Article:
As an advertiser paying for impressions, it's important to know that the people you're serving ads to are actually seeing them. After all, if your video ad plays while a user is actively browsing within a different tab, is it really fair for the publisher to charge you for the impression?
Ad viewability is one of the industry's most hotly debated issues, and as of now, there is no single standard of measurement.
But what does viewability mean for video marketing, and what exactly are marketers debating? Let's dive in and take a look.
What Does Viewability Mean?
Ad viewability is defined by Google/DoubleClick as "a key currency in digital advertising that measures whether or not an ad had a chance to be seen by a user."
While the concept seems simple, there are many factors to consider when calculating video ad viewability. For example, how much of the ad was displayed in the viewable window? How long did the video play? And was the user active within the tab when the ad was served?
Because there are so many factors to consider, vendors have different ways of defining viewability. Many reputable publishers support the Interactive Advertising Bureau (IAB) and Media Rating Council (MRC) definition of viewability, which states at least 50 percent of a video ad must be in view for a minimum of two seconds to be considered an impression.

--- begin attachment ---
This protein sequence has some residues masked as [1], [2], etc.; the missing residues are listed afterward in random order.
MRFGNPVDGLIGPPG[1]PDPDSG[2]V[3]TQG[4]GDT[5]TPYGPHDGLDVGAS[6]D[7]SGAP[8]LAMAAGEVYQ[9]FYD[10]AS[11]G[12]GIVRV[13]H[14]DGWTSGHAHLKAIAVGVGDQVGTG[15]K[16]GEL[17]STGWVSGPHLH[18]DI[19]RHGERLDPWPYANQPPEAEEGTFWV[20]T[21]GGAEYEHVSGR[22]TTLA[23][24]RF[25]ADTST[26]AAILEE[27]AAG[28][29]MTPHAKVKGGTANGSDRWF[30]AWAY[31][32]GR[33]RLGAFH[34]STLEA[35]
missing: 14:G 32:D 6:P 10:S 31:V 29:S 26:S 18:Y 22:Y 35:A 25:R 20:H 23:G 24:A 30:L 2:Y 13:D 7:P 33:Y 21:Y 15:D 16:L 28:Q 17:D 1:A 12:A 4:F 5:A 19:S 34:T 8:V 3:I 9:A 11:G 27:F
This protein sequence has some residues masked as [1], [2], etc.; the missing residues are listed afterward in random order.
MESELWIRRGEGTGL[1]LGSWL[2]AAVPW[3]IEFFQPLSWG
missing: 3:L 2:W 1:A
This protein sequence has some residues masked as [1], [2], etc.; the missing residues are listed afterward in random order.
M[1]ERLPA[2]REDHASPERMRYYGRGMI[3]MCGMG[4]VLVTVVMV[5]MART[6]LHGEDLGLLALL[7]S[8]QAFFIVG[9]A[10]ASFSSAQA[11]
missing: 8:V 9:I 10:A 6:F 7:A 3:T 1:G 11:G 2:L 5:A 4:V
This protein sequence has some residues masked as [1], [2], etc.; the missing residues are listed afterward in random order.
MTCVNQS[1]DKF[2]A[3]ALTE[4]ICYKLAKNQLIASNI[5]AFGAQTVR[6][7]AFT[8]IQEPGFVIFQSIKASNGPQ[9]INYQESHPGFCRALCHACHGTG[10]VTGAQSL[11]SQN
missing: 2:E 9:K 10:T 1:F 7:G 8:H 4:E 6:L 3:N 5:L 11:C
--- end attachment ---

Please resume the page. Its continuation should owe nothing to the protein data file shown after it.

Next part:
Unfortunately, though, not everyone abides by these standards.
What Do I Need to Know About the Viewability Debate?
A lack of consensus in defining viewability also means vendors have different ways of measuring ad viewability. This often causes complications when advertisers attempt to benchmark success and evaluate performance.
In an effort to end the confusion, many marketers are calling for one unified industry standard. Nearly 75 percent of U.S. marketers agree there should be one billable standard across the industry, according to data from eMarketer. But another 12 percent say there should be no industry standards at all.
So what does that mean for you? Unless you have an endless budget and aren't concerned with tracking the ROI of your video marketing efforts, it's in your best interest to work only with vendors who adhere to IAB or MRC standards.
Only time will tell if organizations will agree upon one billable industry standard, but in the meantime, make sure you're working with partners who guard your budget and spend your marketing dollars wisely.